Tuesday Areas of fog before 8am. Otherwise, mostly sunny, with a high near 60. South wind 5 to 8 mph becoming west in the afternoon.
Tuesday Night Mostly clear, with a low around 31. North wind 6 to 10 mph.
The bad news is the polar ice caps are receding, but the good news is the glaciers in the bike lane are retreating:
In other news of 21st century problems, the latest anti-social behavior "Volt-Hoarding," which is when someone scores a pedal-assist Citi Bike and then decides to keep it to themselves indefinitely:
(Photo courtesy of @fsharris)
Maybe Citi Bike needs to start fining these people so that simply buying their own ebike makes more economic sense. Speaking of fines:
Scooter startups are starting to experiment with punitive fines to discourage bad rider behavior. But some riders are crying foul over unexpected fees. https://t.co/lXwKruIog7— The Wall Street Journal (@WSJ) February 4, 2019
Lime says the user fines aren’t meant to boost revenue, but rather to comply with local regulations and curb bad behavior. The company believes the penalties are effective, even though it acknowledges some consumers get wrongfully charged. The company says it sorts out disputed fines and, in some cases, offers refunds.
Dockless bikes and scooters took off in part because of people are free to leave them virtually anywhere when done with a ride. But that flexibility also opens to the door to abuse.
At least these companies are taking responsibility for their users' behavior. Just imagine if Hyundai fined its lessees for illegal parking. Wouldn't that be fantastic?
In Queens, on February 25th, the DOT will solicit feedback on cycling from local businesses:
Are you a business in #Queens who is interested in #bikenyc? Join us & @RutgersU for a focus group on 2/25, 7PM-9PM at Elmhurst Hospital.— NYC DOT (@NYC_DOT) February 4, 2019
Space is limited. RSVP at firstname.lastname@example.org or 212-839-7175. Please provide advance notice for accessibility accommodations. #BigJump pic.twitter.com/EBi5W2FZ19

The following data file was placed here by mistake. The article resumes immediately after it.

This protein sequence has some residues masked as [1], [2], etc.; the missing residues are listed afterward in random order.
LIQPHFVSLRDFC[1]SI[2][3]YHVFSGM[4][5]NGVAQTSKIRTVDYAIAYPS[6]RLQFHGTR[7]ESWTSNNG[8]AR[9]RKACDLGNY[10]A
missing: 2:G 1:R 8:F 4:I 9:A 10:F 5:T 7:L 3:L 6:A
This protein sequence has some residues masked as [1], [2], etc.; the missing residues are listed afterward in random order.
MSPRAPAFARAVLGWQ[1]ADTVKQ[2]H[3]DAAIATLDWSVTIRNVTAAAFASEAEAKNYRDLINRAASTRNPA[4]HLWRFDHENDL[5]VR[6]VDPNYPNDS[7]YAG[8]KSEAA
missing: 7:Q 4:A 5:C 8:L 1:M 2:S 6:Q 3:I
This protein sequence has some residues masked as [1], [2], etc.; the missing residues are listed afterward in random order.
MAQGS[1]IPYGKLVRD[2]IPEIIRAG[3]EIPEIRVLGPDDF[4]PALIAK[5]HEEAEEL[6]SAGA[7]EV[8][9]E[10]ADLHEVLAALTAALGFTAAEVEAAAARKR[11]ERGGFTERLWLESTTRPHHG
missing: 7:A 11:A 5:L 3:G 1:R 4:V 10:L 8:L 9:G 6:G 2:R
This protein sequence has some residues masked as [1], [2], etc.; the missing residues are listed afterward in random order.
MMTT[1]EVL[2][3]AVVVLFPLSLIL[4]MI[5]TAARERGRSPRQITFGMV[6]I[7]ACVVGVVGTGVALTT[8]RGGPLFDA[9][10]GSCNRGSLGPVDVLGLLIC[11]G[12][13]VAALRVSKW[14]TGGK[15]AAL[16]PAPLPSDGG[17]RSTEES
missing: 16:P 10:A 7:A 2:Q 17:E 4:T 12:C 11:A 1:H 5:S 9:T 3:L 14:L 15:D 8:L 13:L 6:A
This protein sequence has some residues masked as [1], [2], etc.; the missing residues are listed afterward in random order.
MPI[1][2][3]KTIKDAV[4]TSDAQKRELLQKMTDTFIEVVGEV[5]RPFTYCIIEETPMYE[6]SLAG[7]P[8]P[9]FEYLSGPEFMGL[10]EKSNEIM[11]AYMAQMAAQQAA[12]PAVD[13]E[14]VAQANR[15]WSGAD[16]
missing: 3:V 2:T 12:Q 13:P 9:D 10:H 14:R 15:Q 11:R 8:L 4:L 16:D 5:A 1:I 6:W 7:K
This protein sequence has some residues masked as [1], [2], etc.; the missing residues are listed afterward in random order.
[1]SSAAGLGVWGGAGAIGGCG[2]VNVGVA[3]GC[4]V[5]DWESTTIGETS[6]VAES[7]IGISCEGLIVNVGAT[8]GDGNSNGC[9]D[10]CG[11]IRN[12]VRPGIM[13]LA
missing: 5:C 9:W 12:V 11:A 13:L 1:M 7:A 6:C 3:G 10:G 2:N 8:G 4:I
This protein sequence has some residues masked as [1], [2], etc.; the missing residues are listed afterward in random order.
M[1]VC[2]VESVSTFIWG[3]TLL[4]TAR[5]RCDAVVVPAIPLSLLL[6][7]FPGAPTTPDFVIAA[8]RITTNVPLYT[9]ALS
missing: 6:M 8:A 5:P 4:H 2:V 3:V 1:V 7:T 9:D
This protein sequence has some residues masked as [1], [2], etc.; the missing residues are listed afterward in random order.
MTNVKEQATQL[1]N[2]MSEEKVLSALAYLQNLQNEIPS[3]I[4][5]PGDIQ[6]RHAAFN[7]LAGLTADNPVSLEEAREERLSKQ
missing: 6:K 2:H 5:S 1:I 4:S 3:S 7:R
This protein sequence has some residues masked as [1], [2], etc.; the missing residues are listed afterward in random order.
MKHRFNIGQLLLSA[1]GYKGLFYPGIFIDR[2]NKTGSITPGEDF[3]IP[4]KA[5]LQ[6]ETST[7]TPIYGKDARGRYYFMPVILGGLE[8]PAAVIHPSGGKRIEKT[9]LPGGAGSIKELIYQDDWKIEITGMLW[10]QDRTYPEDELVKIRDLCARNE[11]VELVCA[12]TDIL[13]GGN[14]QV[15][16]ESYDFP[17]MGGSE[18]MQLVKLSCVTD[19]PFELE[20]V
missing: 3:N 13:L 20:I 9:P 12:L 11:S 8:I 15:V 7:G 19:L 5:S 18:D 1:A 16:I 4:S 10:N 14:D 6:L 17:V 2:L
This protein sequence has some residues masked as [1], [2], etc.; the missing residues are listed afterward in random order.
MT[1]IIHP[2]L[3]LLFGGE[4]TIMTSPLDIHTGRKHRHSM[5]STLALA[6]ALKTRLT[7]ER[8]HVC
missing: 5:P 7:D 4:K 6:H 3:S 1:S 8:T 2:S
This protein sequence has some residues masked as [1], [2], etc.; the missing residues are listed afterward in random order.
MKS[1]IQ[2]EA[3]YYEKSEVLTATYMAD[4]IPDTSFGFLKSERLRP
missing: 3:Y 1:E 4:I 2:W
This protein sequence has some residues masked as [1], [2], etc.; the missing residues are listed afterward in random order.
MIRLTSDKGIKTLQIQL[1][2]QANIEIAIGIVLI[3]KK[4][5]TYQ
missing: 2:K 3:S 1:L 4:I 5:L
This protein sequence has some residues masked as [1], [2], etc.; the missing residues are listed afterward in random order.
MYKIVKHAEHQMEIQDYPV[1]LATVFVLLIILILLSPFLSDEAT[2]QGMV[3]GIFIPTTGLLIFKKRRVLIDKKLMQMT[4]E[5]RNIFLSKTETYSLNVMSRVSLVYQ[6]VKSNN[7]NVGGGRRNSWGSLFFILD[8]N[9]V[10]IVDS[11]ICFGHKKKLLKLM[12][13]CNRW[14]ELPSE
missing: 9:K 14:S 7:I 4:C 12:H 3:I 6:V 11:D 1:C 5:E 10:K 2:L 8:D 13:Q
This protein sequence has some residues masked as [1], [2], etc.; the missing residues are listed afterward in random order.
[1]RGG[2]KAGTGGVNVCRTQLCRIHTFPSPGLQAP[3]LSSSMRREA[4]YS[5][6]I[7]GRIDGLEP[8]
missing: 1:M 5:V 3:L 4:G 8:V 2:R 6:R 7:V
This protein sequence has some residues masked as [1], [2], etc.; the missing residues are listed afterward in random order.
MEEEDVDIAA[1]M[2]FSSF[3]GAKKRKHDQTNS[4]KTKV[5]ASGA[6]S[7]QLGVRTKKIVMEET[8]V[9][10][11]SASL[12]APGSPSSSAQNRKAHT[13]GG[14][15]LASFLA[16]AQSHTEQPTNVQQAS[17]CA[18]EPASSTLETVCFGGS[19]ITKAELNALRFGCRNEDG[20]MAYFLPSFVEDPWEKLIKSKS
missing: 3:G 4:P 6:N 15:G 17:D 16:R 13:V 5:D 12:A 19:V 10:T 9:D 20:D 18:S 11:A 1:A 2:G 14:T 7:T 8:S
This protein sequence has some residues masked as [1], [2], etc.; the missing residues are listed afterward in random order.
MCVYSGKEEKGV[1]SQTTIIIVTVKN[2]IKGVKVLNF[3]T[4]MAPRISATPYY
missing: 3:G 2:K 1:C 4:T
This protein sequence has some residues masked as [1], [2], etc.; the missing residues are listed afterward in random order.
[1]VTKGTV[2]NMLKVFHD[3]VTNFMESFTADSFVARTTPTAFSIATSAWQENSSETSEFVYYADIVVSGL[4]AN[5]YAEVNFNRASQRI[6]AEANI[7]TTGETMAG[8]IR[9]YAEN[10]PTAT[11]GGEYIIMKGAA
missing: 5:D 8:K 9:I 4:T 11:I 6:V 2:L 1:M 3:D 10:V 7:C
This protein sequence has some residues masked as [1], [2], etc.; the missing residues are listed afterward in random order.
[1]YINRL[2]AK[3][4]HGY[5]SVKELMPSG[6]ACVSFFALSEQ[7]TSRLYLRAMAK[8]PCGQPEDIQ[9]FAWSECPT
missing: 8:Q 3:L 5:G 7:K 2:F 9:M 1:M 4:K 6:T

The university will hold one focus group with community members and another separate one with business owners to hear about perceptions and desires of bicycling in the neighborhoods of Corona, Elmhurst, East Elmhurst and Jackson Heights.
“We are also curious as to what types of activities, programs or marketing would impact those perceptions,” said a representative for the DOT in an email to QNS.
Presumably we won't be hearing from Jay Parker of Ben's Best about how bicycles and pastrami are mutually exclusive.
Tragically, early Monday a hit-and-run driver killed a cyclist near Times Square:
Judging from the video it seems to have occurred in or near the 8th Avenue bike lane:
Meanwhile, you may recall Sian Green:
A British tourist who lost her leg below the knee after being struck by an out-of-control taxi cab has finally dropped a lawsuit — and all she got was $150,000.https://t.co/vN88ajGMvK— New York Daily News (@NYDailyNews) February 3, 2019
You may also recall she was struck by a taxi driver who was fighting with a bike messenger:
The gruesome Aug. 2013 crash in Midtown grabbed national headlines: Then-23-year-old Sian Green was on the first day of a vacation in the Big Apple when a bike messenger and a cabbie allegedly got into a dispute on Sixth Ave., leading the taxi to crash onto the sidewalk at 49th St.
Of course the cab driver blamed the bike messenger at the time, and now the victim's attorney is blaming Uber and Lyft for the paltry settlement:
The sorry settlement of $150,000 was paid by Shoe Taxi Corp., which owned the cab.
“The medallion is worth nothing,” Marchese said, citing the economic impact of ride-share companies like Uber and Lyft.
Still, as underwhelming as the settlement is, Lyft and Uber probably won't take any responsibility if one of their "independent contractors" hits you, so there you go.
Finally, AM New York looks at the status of the L train shutdown contingency changes:
The coalition has a few local businesses along 14th Street in its corner. Ray Gurrai, the manager of Crossroads Wine & Spirits, said that the deliveries he receives three times a week have become much more complicated without a place to park on the block.
“We need parking or else it’s going to hurt our business,” Gurrai said. “We have customers that want to park outside our business, in front of our business.”
Who expects to find parking in front of a wine store on 14th Street? Is this a Seinfeld episode? Even George and Kramer got blocked in trying and that was 25 years ago.